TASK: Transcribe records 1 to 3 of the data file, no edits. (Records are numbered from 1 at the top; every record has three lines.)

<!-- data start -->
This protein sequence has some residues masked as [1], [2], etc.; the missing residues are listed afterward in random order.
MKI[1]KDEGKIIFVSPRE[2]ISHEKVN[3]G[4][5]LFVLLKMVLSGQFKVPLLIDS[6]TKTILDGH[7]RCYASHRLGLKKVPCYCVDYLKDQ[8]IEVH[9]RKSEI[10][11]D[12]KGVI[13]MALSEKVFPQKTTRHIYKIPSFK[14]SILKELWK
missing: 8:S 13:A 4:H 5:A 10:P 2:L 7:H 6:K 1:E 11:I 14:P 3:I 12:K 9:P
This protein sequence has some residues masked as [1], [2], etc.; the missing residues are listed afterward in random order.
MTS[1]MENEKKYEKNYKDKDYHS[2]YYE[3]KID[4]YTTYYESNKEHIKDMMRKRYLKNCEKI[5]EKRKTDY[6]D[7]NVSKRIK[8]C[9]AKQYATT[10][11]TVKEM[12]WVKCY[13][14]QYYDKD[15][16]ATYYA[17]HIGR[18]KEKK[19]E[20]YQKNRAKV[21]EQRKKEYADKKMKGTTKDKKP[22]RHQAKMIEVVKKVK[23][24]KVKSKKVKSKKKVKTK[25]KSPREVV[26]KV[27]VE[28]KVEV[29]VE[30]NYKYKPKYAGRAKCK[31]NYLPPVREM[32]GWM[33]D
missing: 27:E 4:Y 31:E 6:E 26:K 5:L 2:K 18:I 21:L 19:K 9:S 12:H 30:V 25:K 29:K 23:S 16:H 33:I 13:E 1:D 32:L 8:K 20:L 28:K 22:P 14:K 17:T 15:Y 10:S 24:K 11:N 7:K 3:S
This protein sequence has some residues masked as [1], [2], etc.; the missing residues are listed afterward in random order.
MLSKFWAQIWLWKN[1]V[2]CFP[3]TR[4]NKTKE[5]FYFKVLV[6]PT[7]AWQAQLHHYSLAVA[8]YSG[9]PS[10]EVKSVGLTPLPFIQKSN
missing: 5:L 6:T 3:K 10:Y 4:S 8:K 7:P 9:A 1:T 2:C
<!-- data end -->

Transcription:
This protein sequence has some residues masked as [1], [2], etc.; the missing residues are listed afterward in random order.
MKI[1]KDEGKIIFVSPRE[2]ISHEKVN[3]G[4][5]LFVLLKMVLSGQFKVPLLIDS[6]TKTILDGH[7]RCYASHRLGLKKVPCYCVDYLKDQ[8]IEVH[9]RKSEI[10][11]D[12]KGVI[13]MALSEKVFPQKTTRHIYKIPSFK[14]SILKELWK
missing: 8:S 13:A 4:H 5:A 10:P 2:L 7:H 6:K 1:E 11:I 14:P 3:I 12:K 9:P
This protein sequence has some residues masked as [1], [2], etc.; the missing residues are listed afterward in random order.
MTS[1]MENEKKYEKNYKDKDYHS[2]YYE[3]KID[4]YTTYYESNKEHIKDMMRKRYLKNCEKI[5]EKRKTDY[6]D[7]NVSKRIK[8]C[9]AKQYATT[10][11]TVKEM[12]WVKCY[13][14]QYYDKD[15][16]ATYYA[17]HIGR[18]KEKK[19]E[20]YQKNRAKV[21]EQRKKEYADKKMKGTTKDKKP[22]RHQAKMIEVVKKVK[23][24]KVKSKKVKSKKKVKTK[25]KSPREVV[26]KV[27]VE[28]KVEV[29]VE[30]NYKYKPKYAGRAKCK[31]NYLPPVREM[32]GWM[33]D
missing: 27:E 4:Y 31:E 6:E 26:K 5:L 2:K 18:I 21:L 19:K 9:S 12:H 30:V 25:K 29:K 23:S 16:H 33:I 13:E 1:D 32:L 8:K 20:L 28:K 22:P 14:K 17:T 15:Y 10:S 24:K 11:N 7:K 3:S
This protein sequence has some residues masked as [1], [2], etc.; the missing residues are listed afterward in random order.
MLSKFWAQIWLWKN[1]V[2]CFP[3]TR[4]NKTKE[5]FYFKVLV[6]PT[7]AWQAQLHHYSLAVA[8]YSG[9]PS[10]EVKSVGLTPLPFIQKSN
missing: 5:L 6:T 3:K 10:Y 4:S 8:K 7:P 9:A 1:T 2:C